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Where can I research the legality of installing a Natural Gas line to a terrace? Condo board approval aside, I'm trying to guage DOB approval likelihood and legality.
I've seen conflicting reports and ambiguous language in a few sources. NYC.gov tells me that an LMP (licensed master plumber) needs to do any installation, but I'm unclear as to whether there will be insurance concerns or DOB approval issues. Does a brick exterior wall cound as a "cumbustible surface" under their interpretation?
The building is brick and the terrace is about 500 sq ft of concrete pavers. There is a water spout near (<3 ft.) the proposed grill location and nothing combustible within 10 feet. However, the brick wall will be about a foot away from the grill.
Does anyone know where to find a difinitive answer? Will homeowners insurance be affected?
I don't know the exact legality of a nat gas grill but I have seen it done. The penthouse at 74LUX has just such a built grill and outdoor kitchenet. Grills that run on natural gas must be installed by a
New York City LMP according to the NYC Fuel Gas Code. In addition, the piping must be inspected and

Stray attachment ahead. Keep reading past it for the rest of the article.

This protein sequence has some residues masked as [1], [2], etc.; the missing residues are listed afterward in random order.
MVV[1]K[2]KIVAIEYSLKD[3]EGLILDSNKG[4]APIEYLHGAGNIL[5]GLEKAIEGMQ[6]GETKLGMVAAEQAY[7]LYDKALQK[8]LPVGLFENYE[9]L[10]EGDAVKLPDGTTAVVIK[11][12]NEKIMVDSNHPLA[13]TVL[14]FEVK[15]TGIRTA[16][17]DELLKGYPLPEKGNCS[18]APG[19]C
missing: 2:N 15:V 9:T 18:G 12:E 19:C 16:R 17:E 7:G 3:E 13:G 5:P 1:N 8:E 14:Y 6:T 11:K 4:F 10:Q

tested according to that Code, and an LMP will understand these requirements. Also be aware that Fuel Gas
Code §623.2 makes it illegal to use a grill produced for
commercial use in a residence.
licensed master plumber (LMP)
As I understand it, this is one of the few ways to actually get a legal grill onto a terrace in NYC. I've seen one on Warren Street, and there's one at the Sky Terrace at 90 William.
The way to check on the insurance impact is to call your insurance agent and ask them, I would think. In terms of whether the situation is truly fireproof, I wonder if you could swing by your local firehouse and ask them? I don't know how it works in the city, but when I was in the suburbs the local fire department was always trying to help homeowners prevent hazardous situations.
Also, I would imagine any good contractor would be able to tell you the DOB part.
DG Neary Realty
It's not LIQUID natural gas! It's gaseous natural gas, same as the range in your kitchen.
If you're really concerned about brick as a no-no, and want to streamline the process, consider a shallow false wall behind the grill, made of sheet metal -- flat stainless steel or chrome for a modern look, or tin-ceiling material for a less modern look, or my very favorite building material in the world: corrugated metal, the older v-wave type, hung so it takes on a vertical effect less it get covered in soot.
You'll need a natural gas conversion kit, and not all propane grills can be converted.